Advertisement

Big Turnout Lifts Richards to Lynwood Council Win

November 06, 1986|LEE HARRIS | Times Staff Writer

LYNWOOD — Paul H. Richards, who apparently received more votes than any candidate in recent city history, has been elected to the City Council to fill the vacancy left by the death of Councilman Louis A. Thompson.

Forty-three percent of the city's voters went to the polls in the eight-way race, and Richards pulled in more than 2,200 of the ballots. Longtime observers said they believe the turnout and the vote total were records.

"Council candidates have won with 900 votes in the past," said Councilwoman Evelyn Wells, who was a top vote-getter with 1,087 votes in 1985.

"Usually our voter turnout is around 15% or 16%. This is amazing. People were interested in the community and issues. This speaks well for the citizens," said E.L. Morris, who has been a councilman for 15 years.

Richards received 2,229 or 34% of the 6,476 votes cast in Tuesday's election to fill the seat on the council left vacant by Thompson's death in July.

Harmony Anticipated

Following his victory, Richards--who had failed to get the endorsement of any incumbent council members--was described by his new colleagues as someone who will bring harmony to a divided City Council.

Richards 30, who was running for elected office for the first time, said he will work with the other members of the council even though they supported others in the race.

"We have the same interest," said Richard, an attorney who is chief of staff for the Compton City Council.

Wells and Mayor Robert Henning had endorsed Alfreddie Johnson Jr., 25, who finished second with 1,845 votes, or 28%. Morris and Councilman John Byork had endorsed Louis J. Heine, 68, who ran third with 1,697 votes or 26%. None of the other five candidates in the race polled more than 300 votes.

"This was a good, hard-fought battle," Henning said. "The people picked the candidate they wanted. He is a young, aggressive individual. I'm looking forward to working with him."

During the campaign, Henning had accused Richards of being pushed by unnamed Compton officials, and he had criticized the amount of money Richards spent in the campaign. While praising Richards after the election, Henning said he was still disturbed by Richards' campaign spending.

Henning said he will ask the council to pass an ordinance to limit the money a candidate can spend on a campaign. The mayor said spending should be limited to about $6,000 for council candidates. He said the campaign limits would prevent special-interest groups from gaining control.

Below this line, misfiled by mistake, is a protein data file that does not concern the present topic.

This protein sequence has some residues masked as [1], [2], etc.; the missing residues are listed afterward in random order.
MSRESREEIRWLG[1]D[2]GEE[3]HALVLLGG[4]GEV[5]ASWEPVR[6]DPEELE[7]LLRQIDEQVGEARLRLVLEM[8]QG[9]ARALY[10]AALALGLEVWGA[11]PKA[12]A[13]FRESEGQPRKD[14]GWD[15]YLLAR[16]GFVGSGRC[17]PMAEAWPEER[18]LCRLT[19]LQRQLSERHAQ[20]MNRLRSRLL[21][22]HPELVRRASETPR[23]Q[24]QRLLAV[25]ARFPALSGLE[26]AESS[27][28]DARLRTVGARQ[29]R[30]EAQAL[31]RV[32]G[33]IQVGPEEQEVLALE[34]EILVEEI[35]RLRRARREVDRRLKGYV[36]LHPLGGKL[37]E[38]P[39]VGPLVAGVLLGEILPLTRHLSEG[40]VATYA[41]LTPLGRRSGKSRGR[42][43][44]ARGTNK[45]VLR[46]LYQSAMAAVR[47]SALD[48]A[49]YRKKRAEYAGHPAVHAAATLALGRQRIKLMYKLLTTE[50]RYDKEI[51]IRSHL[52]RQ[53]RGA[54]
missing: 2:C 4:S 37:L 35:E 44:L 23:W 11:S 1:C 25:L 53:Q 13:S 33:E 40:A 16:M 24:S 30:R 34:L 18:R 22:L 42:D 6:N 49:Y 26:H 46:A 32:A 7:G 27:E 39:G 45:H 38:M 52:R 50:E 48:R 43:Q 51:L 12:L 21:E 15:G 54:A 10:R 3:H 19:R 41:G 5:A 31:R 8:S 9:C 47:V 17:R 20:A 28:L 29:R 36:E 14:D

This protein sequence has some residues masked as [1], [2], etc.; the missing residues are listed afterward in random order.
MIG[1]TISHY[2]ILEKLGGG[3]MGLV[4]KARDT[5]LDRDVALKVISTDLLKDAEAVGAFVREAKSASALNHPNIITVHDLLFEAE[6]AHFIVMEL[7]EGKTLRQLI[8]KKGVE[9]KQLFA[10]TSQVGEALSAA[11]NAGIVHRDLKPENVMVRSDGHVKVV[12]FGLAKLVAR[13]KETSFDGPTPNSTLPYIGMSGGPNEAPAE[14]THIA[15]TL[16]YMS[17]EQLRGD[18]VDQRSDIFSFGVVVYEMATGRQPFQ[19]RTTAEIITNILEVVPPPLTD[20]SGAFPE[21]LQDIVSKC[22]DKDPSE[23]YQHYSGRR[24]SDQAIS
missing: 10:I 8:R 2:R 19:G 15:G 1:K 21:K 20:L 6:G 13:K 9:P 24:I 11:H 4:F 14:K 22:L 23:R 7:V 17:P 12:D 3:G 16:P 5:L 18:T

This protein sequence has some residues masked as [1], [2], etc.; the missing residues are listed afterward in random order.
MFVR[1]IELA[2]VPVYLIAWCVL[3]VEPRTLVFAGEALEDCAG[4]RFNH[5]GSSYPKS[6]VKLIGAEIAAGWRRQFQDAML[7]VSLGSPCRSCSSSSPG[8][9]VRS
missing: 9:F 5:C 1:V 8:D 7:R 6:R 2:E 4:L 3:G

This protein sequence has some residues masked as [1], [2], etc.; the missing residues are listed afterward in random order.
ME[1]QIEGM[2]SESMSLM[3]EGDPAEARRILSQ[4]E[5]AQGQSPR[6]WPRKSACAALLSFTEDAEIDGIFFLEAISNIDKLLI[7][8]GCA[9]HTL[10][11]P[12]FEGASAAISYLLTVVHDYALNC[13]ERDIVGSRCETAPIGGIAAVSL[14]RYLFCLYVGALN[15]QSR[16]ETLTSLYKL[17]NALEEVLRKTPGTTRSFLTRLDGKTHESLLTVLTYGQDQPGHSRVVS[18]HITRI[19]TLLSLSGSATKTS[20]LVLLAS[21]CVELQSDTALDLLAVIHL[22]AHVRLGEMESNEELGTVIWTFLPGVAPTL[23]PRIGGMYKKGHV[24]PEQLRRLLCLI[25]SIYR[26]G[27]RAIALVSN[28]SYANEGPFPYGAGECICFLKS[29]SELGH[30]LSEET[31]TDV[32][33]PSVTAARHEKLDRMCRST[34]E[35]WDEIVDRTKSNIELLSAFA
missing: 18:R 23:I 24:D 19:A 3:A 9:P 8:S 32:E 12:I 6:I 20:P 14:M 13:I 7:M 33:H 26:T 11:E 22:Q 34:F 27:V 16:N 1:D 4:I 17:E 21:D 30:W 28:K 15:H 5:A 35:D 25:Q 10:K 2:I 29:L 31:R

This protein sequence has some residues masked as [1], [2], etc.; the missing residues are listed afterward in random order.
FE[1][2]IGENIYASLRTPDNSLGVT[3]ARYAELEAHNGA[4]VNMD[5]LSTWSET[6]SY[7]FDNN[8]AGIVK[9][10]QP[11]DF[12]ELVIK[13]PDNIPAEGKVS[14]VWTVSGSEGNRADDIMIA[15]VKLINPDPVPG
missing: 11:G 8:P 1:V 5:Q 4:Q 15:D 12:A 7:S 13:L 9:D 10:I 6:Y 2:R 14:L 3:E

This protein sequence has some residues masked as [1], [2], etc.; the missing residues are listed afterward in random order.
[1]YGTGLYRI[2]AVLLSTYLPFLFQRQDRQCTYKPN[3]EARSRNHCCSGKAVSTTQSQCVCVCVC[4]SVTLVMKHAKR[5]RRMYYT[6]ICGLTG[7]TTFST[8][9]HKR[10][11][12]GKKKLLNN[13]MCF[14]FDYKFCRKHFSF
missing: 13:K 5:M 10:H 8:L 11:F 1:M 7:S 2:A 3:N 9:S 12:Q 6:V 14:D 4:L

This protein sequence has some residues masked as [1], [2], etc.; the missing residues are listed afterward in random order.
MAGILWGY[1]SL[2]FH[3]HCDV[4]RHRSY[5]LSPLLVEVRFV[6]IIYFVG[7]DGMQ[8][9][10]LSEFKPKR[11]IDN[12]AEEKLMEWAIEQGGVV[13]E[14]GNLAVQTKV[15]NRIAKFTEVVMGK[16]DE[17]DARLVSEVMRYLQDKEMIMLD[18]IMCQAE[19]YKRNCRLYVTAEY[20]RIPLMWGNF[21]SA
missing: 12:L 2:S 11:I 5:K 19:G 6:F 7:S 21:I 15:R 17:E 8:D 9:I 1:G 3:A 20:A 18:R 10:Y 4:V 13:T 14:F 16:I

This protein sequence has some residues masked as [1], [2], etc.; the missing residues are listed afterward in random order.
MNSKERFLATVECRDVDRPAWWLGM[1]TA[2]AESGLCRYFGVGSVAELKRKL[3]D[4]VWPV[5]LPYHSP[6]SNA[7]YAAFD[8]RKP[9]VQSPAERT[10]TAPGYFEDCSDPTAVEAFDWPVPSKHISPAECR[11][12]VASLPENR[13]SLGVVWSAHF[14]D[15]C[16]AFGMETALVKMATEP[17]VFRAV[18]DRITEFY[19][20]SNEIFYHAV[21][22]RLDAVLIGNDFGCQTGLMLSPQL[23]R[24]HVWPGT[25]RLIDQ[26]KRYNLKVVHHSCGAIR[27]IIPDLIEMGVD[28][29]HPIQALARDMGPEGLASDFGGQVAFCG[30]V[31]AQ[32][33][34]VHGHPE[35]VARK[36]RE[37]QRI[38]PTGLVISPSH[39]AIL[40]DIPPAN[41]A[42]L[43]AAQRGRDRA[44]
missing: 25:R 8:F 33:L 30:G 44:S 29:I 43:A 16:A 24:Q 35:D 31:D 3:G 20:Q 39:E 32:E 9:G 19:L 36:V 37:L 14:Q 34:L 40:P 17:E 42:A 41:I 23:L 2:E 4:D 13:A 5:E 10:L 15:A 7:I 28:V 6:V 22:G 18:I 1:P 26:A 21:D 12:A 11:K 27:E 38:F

With the amount of literature sent through the mail, Henning said he estimates that Richards could have spent as much as $30,000.

Richards, however, said he "might have spent about $12,000" but nowhere near $30,000.

Outspent Rivals

The latest financial statements filed with the city clerk showed that Richards spent more money than any of the other candidates, $12,034, and raised the most, $14,280.

Johnson's financial filings show that he had not raised or spent anything. However, Johnson said that he expects his spending will amount to around $4,000 when the final financial reports are submitted.

Second-place finisher Heine also raised the issue of campaign money, saying, "if I had the money (like Richards), I would have won, too." However, Heine said there were "no sour grapes."

"I feel the people made the choice they wanted," he said. Heine, who finished fourth in last November's council election, reported raising $2,642 and spending $2,535.

Morris said he was "disappointed" that Heine had lost, but he would work with Richards.

The election of the fifth member, Morris said, means "the council will be able to get rid of those two-to-two votes. We can get back to running the city."

Morris said the council was often deadlocked, usually with Morris and Byork voting as a block and Henning and Wells voting together.

Morris said "nothing critical had developed" over the split votes, but a fifth vote would help decide pending issues. For example, Morris said, appointments to the Planning Commission and the Parking and Traffic Commission were being held up because the council could not break its tie.

Other candidates and the votes they received: Carlos P. Manlapaz, 297; James Rowe, 198; George L. Lewis, 127; John M. James, 45, and Leonard Gibbs, 38.

Advertisement
Los Angeles Times Articles
|
|
|